The latest machine from laptop giant Acer is a high-end entertainment model with a Full HD screen and a powerful Nvidia graphics core.
It’s an impressive start, and the price is just as eye-catching – at £850, the Nitro is cheaper than most gaming notebooks – and plenty of Ultrabooks too.
Acer reckons the Nitro will turn heads, but it’s a machine with mixed aesthetics. The bottom half is better: the soft-touch material looks smart, and sheen is added by the Black Edition logo on the touchpad and a metallic band that stretches across the hinge.
The top half isn’t as impressive. The lid is coated with plastic and lined with underwhelming stripes, and little stands out about the metallic Acer logo.
It’s the same when it comes to build quality. We pushed, prodded and flexed the bottom half of this machine, but the underside barely budged and the tiny bit of movement detected on the wrist-rest is nothing to worry about. The thin lid isn’t as sturdy, with flimsy plastic used. There’s clear evidence when its edges are twisted, as the screen easily distorts and discolours.
The VN7-591G is 24mm thick and weighs 2.4kg. That means it’s lighter and thinner than most gaming notebooks, but it’s unremarkable when compared to other mid-range entertainment-oriented models: hybrids such as the Asus Transformer Book Flip TP550LA and the HP Envy 15 x360 are the same size or a little larger but plenty of others are more svelte.
Almost every port is on the Acer’s right-hand edge. There are three USB 3.0 connections, an HDMI port, and a single audio jack, and a Gigabit Ethernet port sits behind a pull-down door. There’s an SD card reader on the front edge, and the interior serves up 802.11ac wireless, but no Bluetooth, which is a silly omission.
It’s a standard port selection, but proper gaming notebooks offer more – even affordable models with lesser specifications will usually have more USB ports, extra display outputs and multiple audio jacks.
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The Full HD resolution and 15.6in diagonal are a good start for this jack-of-all-trades machine, and we like the matte coating that keeps distracting reflections to a minimum. As you'd expect for this sort of machine, it’s not a touchscreen so keeps baby's fingers clear of this one.
The display performed well in benchmarks. Its 313 nits brightness is plenty, and it’s better than the HP, even if it can’t match the two Asus machines. It’s bolstered by an inky black level of 0.29 nits, which is darker than every competitor.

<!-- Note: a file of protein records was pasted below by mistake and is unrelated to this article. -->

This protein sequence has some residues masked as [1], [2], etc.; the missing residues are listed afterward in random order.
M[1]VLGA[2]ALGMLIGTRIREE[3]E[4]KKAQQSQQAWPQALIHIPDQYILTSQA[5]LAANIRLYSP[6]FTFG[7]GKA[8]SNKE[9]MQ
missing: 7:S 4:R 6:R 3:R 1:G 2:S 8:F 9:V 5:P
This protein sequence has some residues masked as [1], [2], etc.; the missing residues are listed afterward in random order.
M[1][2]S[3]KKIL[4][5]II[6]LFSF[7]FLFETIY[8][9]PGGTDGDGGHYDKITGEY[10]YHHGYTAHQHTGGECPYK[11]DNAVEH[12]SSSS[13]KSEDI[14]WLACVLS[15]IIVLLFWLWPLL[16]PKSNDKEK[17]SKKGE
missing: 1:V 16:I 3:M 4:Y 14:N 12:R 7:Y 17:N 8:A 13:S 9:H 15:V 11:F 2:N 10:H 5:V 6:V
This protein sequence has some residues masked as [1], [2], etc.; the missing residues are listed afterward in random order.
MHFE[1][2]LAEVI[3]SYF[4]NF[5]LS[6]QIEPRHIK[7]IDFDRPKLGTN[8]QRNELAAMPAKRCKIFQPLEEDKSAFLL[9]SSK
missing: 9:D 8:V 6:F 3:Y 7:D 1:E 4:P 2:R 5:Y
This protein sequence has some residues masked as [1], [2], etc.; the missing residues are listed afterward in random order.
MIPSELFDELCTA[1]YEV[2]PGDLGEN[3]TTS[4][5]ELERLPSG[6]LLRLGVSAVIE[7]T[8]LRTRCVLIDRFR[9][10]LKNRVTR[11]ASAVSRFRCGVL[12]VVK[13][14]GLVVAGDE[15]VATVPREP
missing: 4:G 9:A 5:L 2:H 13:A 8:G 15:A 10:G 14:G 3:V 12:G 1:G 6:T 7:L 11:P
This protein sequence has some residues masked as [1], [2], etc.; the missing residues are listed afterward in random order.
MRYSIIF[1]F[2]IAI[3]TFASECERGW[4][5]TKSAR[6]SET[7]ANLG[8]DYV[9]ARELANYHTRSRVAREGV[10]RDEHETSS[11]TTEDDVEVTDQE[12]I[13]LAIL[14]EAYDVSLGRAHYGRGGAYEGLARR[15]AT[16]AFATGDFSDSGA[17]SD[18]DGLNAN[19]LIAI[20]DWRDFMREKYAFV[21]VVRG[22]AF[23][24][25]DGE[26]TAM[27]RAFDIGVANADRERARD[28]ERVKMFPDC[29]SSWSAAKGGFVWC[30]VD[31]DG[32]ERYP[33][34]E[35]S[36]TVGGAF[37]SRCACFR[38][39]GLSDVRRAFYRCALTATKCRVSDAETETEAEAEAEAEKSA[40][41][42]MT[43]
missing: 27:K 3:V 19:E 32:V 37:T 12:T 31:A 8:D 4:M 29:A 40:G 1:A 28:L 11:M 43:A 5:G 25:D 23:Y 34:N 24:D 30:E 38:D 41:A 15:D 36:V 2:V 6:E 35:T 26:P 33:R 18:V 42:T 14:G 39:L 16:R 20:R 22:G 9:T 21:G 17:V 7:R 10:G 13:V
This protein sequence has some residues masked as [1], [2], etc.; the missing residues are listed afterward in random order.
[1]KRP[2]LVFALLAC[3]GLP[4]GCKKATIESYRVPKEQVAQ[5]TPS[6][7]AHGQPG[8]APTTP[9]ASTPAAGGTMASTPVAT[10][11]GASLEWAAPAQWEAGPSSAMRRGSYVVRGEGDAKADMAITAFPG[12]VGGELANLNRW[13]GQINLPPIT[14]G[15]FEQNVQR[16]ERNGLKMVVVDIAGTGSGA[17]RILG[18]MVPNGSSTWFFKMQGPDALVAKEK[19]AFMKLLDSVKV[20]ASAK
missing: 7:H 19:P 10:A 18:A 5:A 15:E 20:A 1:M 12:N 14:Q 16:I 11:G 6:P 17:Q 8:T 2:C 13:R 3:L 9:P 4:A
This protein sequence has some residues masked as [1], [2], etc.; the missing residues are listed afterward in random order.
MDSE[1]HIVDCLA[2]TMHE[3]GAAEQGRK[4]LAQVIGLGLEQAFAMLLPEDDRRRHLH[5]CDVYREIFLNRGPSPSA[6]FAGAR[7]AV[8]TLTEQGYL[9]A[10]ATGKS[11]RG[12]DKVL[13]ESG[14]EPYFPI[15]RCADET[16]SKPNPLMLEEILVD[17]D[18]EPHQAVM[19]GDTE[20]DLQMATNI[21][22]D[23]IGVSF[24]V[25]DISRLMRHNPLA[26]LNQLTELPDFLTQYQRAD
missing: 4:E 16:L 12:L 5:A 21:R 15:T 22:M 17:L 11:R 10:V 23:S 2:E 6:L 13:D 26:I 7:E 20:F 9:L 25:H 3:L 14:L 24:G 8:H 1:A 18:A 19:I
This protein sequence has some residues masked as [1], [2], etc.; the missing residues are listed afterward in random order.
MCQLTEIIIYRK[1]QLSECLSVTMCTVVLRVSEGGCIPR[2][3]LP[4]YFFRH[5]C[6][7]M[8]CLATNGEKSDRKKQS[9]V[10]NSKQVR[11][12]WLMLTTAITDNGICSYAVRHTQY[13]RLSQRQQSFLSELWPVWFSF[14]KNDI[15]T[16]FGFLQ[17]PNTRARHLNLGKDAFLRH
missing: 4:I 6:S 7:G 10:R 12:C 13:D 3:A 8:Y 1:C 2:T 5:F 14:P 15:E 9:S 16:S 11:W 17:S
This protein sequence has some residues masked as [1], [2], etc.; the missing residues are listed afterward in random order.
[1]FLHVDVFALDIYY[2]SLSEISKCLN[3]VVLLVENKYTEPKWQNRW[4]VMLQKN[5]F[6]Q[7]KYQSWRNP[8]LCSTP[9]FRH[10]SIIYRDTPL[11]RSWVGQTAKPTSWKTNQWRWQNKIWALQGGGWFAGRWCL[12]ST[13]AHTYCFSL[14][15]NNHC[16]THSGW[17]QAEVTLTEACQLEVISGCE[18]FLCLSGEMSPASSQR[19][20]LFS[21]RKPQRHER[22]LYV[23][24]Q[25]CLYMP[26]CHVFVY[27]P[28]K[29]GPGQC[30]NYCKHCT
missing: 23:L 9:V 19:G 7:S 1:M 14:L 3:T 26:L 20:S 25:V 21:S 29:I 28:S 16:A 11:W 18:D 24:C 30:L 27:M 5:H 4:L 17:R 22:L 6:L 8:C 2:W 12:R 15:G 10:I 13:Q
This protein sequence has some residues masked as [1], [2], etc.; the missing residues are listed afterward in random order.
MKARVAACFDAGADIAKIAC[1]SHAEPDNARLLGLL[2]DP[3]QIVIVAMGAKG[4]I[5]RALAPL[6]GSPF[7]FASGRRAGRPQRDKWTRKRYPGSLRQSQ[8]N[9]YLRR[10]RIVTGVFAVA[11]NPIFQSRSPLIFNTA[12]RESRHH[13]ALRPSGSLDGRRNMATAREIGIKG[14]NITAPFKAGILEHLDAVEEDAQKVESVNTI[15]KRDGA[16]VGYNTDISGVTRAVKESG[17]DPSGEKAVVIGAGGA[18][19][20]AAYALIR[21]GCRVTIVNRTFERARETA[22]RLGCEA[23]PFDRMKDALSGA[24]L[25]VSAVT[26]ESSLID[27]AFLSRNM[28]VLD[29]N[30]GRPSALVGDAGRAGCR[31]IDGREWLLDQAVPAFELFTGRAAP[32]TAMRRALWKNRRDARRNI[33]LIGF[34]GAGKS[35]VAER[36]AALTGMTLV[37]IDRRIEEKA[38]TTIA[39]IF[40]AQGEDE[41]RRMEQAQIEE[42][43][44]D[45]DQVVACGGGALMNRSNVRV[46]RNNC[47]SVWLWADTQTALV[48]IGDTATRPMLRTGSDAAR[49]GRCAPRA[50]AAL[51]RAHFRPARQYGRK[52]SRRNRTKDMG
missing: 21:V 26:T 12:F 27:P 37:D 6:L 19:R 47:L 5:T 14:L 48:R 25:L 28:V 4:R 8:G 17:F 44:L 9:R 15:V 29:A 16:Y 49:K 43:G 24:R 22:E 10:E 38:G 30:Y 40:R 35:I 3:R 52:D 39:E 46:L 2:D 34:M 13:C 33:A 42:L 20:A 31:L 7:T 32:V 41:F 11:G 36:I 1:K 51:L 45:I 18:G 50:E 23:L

The measured contrast ratio of 1,079:1 is excellent, but it’s a double-edged sword. The good contrast and brightness levels mean that colours are vibrant, and we had no issues telling subtle, light shades apart, and gradients showed no sign of banding. That’s great for gaming, as colours will look punchy.
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The excellent black level means that dark tones were suitably inky, but we couldn’t tell subtle dark shades apart – these tended to blend together. That, conversely, isn’t so good for gaming and films, as dark scenes will be hindered.
Colour accuracy is reasonable. The colour temperature of 6,564K is excellent, but the Delta E of 5.17 is average – even if it’s still better than most of its rivals. Our final criticisms are minor: viewing angles aren’t the best, with brightness lost when moving horizontally, and there’s a slight grain to the finish.
The muddied black levels and grainy finish mean the Acer’s screen doesn’t get a clean bill of health, but it still compares well to its rivals – it’s got good brightness and contrast, accurate colours and a sensible resolution. You’ll only get a better panel if you spend more on high-end gaming laptops or an Ultrabook.
A quartet of speakers bolster the Acer’s media credentials. They’re very loud, and well-balanced, with subtle and pleasant bass underlining a decent mid-range and a high-end that’s soft and delicate. We’d have no qualms about using these for music, movies or games.